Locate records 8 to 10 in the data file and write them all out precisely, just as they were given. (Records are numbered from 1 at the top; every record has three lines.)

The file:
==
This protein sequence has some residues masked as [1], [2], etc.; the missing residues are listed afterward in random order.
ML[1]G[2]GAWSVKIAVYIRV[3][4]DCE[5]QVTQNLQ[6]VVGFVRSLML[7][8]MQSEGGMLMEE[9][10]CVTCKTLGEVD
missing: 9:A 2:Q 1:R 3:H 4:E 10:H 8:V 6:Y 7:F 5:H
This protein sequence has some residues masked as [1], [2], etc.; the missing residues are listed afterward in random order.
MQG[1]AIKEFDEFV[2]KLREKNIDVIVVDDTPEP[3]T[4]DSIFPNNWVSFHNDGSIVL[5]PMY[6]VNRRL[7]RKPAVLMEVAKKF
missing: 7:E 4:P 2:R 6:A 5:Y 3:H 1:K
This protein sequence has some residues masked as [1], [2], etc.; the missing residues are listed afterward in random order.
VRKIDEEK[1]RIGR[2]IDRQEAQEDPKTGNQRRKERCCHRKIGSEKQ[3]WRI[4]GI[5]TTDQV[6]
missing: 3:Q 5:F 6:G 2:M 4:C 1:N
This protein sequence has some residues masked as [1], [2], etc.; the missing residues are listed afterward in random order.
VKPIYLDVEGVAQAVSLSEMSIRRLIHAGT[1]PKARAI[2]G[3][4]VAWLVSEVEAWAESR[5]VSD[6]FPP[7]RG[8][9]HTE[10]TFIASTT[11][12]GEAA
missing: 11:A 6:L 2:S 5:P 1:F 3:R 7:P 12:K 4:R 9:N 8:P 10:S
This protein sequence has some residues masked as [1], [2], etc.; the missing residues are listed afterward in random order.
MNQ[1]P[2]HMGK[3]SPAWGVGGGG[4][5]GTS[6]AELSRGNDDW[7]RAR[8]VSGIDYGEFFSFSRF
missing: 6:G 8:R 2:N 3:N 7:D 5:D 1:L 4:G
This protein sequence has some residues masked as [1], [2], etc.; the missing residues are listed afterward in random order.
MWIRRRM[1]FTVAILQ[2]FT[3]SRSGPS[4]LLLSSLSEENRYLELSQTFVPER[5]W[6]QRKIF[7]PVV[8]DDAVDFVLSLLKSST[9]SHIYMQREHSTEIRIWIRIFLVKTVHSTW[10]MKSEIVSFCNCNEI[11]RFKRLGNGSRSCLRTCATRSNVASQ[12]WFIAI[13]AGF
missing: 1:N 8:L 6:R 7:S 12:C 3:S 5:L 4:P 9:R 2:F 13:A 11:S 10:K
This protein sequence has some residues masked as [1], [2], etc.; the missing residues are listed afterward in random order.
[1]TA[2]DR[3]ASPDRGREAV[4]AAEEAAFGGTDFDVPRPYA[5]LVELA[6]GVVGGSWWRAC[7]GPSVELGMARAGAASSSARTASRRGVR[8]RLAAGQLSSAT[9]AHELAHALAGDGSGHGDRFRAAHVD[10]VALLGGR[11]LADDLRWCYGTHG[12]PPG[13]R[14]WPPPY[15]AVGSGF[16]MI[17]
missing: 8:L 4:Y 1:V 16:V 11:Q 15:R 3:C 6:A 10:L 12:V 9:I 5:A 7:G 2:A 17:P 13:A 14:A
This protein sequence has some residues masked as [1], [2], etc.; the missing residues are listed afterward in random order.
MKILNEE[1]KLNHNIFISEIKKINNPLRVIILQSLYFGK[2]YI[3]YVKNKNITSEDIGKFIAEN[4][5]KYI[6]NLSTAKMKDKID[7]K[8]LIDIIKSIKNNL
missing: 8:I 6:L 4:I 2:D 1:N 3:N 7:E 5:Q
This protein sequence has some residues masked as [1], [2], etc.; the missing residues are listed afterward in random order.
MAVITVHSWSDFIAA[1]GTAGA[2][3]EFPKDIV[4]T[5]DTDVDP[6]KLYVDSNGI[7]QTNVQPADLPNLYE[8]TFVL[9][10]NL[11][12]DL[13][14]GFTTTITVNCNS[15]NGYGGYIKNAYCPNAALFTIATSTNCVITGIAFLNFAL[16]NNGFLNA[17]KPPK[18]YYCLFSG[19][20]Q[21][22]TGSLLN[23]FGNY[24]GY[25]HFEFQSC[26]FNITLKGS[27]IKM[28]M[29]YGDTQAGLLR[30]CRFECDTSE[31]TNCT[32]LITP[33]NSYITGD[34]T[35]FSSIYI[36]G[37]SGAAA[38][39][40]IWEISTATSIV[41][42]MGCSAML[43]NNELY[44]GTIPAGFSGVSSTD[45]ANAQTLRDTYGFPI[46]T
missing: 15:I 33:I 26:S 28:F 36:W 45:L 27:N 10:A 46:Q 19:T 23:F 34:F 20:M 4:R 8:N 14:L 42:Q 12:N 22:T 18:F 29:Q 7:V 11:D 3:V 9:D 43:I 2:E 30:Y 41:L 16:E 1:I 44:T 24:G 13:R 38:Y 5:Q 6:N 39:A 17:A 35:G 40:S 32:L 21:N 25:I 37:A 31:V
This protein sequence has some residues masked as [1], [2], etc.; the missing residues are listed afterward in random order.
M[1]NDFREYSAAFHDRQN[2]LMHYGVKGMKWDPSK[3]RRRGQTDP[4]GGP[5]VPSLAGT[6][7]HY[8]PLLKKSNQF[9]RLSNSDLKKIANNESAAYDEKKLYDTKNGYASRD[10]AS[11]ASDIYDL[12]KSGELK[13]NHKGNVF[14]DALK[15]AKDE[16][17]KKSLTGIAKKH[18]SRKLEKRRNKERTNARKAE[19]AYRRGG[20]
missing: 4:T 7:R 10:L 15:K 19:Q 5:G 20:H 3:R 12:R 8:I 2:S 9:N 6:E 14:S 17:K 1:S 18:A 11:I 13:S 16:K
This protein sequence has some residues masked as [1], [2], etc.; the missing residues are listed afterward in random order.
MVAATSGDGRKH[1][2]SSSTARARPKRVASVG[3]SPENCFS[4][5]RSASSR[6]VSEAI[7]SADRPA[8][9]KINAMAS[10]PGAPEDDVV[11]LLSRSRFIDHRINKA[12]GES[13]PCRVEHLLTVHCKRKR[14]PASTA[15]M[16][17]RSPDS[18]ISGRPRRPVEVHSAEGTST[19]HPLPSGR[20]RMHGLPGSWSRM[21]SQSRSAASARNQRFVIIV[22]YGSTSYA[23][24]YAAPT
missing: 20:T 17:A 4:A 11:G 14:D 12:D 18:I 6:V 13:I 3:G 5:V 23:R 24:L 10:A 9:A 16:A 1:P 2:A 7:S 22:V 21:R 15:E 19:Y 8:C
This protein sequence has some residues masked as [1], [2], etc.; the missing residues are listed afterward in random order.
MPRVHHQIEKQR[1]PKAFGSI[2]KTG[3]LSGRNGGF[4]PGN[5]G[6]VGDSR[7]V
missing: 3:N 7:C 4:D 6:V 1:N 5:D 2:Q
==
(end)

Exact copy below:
This protein sequence has some residues masked as [1], [2], etc.; the missing residues are listed afterward in random order.
MKILNEE[1]KLNHNIFISEIKKINNPLRVIILQSLYFGK[2]YI[3]YVKNKNITSEDIGKFIAEN[4][5]KYI[6]NLSTAKMKDKID[7]K[8]LIDIIKSIKNNL
missing: 8:I 6:L 4:I 2:D 1:N 3:N 7:E 5:Q
This protein sequence has some residues masked as [1], [2], etc.; the missing residues are listed afterward in random order.
MAVITVHSWSDFIAA[1]GTAGA[2][3]EFPKDIV[4]T[5]DTDVDP[6]KLYVDSNGI[7]QTNVQPADLPNLYE[8]TFVL[9][10]NL[11][12]DL[13][14]GFTTTITVNCNS[15]NGYGGYIKNAYCPNAALFTIATSTNCVITGIAFLNFAL[16]NNGFLNA[17]KPPK[18]YYCLFSG[19][20]Q[21][22]TGSLLN[23]FGNY[24]GY[25]HFEFQSC[26]FNITLKGS[27]IKM[28]M[29]YGDTQAGLLR[30]CRFECDTSE[31]TNCT[32]LITP[33]NSYITGD[34]T[35]FSSIYI[36]G[37]SGAAA[38][39][40]IWEISTATSIV[41][42]MGCSAML[43]NNELY[44]GTIPAGFSGVSSTD[45]ANAQTLRDTYGFPI[46]T
missing: 15:I 33:I 26:S 28:F 36:W 45:L 27:N 10:A 46:Q 19:T 23:F 34:F 20:M 4:R 8:N 14:L 42:Q 12:N 22:T 18:F 29:Q 7:V 11:D 3:V 9:D 43:I 2:E 30:Y 41:L 16:E 1:I 44:T 24:G 13:R 38:Y 5:Q 6:N 39:A 17:A 35:G 40:S 32:L 21:N 25:I 37:A 31:V
This protein sequence has some residues masked as [1], [2], etc.; the missing residues are listed afterward in random order.
M[1]NDFREYSAAFHDRQN[2]LMHYGVKGMKWDPSK[3]RRRGQTDP[4]GGP[5]VPSLAGT[6][7]HY[8]PLLKKSNQF[9]RLSNSDLKKIANNESAAYDEKKLYDTKNGYASRD[10]AS[11]ASDIYDL[12]KSGELK[13]NHKGNVF[14]DALK[15]AKDE[16][17]KKSLTGIAKKH[18]SRKLEKRRNKERTNARKAE[19]AYRRGG[20]
missing: 4:T 7:R 10:L 15:K 19:Q 5:G 20:H 3:R 12:R 8:I 2:S 9:N 6:E 14:S 17:K 1:S 18:A 11:I 13:S 16:K